The most controversial figures in Russian history on RT Documentary

Peter Carl Faberge

Peter Carl Faberge was a world famous master jeweler and head of the ‘House of Faberge’ in Imperial Russia in the waning days of the Russian Empire.

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On this day: Russia in a click

30 March

March 30 is the official holiday in Alaska to celebrate the day when 586,400 square miles of Russia’s northern Pacific territory became the property of the United States. This deal, worth over $7 million, was signed in 1867 and became known in history as the Alaska purchase.

This event put an end to Russian efforts to expand trade and settlements to the North American Pacific coast. Ever since 1725, when Vitus Bering was dispatched to explore the region by Russian Tsar Peter the Great, and discovered Alaska in 1741, Russia had a keen interest in this region, rich in fisheries and furs, though scarcely populated.

In 1799 the Russian-American Company was founded there, the monopoly in charge of all of the region’s natural resources, and responsible for gathering together these resources. Moscow, however, lacked the financial resources to support major settlements or a military presence along the Pacific coast of North America, as it was turning its attention to East Asia and still recovering from defeat in the Crimean War of 1854. The number of permanent Russian settlers in Alaska never exceeded 600.

The idea of selling Alaska was first delicately and secretly voiced by the Governor-General of the Eastern Siberia. He was convinced that selling Alaska to the States was only a matter of time.

The final decision about the purchase was preceded by an internal debate. The younger brother of Emperor Alexander II, Konstantin, strongly advocated the sale, while Russian Foreign Minister Gorchakov suggested that Russia should hold on to the territory. Baron Ferdinand von Wrangell, the chief manager of the Russian-American Company and a member of its board of directors, cited the enormous potential of Russian America.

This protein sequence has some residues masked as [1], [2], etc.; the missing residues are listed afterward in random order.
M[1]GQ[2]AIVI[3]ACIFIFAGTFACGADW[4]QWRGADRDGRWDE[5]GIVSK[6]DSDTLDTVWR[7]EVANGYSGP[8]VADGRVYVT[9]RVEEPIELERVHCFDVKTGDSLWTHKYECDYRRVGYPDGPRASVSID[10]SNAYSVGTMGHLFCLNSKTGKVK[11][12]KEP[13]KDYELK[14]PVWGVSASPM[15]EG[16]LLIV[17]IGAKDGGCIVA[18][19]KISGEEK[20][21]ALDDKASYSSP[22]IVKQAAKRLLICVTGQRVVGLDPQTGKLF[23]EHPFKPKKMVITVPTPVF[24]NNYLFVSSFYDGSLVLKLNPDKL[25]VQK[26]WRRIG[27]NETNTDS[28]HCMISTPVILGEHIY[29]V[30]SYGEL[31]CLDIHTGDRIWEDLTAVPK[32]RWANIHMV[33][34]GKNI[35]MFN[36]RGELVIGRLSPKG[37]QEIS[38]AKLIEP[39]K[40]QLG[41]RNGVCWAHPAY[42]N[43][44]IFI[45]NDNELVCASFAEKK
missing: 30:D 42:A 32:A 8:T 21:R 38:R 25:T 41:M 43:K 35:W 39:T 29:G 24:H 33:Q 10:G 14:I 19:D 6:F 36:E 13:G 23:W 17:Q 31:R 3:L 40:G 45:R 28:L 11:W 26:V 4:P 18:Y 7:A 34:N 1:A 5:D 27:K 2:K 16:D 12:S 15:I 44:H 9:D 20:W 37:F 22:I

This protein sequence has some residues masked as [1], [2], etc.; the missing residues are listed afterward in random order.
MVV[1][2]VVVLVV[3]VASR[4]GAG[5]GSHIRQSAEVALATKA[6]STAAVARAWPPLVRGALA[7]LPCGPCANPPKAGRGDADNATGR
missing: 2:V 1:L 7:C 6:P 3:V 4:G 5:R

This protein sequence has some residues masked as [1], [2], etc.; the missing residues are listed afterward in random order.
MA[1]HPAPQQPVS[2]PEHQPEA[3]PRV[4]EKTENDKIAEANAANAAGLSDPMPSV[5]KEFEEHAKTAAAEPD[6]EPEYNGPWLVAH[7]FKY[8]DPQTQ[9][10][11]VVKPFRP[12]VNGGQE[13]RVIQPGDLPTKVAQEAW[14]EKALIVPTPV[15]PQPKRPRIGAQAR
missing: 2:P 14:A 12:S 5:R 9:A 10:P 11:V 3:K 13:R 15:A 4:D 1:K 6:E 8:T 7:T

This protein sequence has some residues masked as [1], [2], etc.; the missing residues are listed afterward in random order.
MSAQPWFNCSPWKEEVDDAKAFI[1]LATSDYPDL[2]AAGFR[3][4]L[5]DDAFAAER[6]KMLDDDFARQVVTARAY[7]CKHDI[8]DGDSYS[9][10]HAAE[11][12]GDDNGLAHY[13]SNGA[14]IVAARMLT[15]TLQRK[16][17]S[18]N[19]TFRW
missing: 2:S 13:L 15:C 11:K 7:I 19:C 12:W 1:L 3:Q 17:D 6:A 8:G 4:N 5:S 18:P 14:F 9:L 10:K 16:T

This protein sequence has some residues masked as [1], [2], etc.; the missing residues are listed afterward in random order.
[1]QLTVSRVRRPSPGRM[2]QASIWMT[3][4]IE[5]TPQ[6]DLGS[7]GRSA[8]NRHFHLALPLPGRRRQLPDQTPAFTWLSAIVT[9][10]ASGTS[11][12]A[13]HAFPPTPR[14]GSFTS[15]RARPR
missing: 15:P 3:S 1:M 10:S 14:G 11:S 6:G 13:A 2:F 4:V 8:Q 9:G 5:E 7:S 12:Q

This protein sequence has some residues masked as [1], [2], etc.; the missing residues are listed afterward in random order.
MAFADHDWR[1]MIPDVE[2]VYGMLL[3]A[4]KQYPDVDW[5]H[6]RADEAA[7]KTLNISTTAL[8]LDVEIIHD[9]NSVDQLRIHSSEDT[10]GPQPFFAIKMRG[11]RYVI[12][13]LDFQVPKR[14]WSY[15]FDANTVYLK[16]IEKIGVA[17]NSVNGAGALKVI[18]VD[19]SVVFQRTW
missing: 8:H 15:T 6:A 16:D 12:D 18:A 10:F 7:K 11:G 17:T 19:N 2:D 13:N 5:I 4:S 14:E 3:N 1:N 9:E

Nevertheless, the decision was made by Emperor Alexander II on December 28, 1866, and on March 30, 1867 the treaty was signed after the Russian minister to Washington, D.C., Edouard de Stoeckl, and U.S. Secretary of State William H. Seward, successfully negotiated the deal for the bargain price of two cents per acre.

The Senate approved the purchase treaty on April 9, President Andrew Johnson signed the treaty on May 28, and Alaska was formally transferred to the United States on October 18, 1867.

With the purchase of Alaska, the United States acquired an area twice as large as Texas, but its purchase wasn’t appreciated and long derided as "Seward's Folly" and an icebox. Only the great Klondike gold strike in 1896, and rich oil and gas resources, made Alaska a valuable addition to American territory, though the Alaskan deal itself was regarded as a major achievement of President Johnson’s administration.

The discovery of the major gold deposits in the Yukon in 1896, with Alaska becoming the gateway to the Klondike gold fields, spawned predictably pessimistic moods in Russia. Russian officials realized that they had overextended themselves; the decision was premature, but Russian America was lost.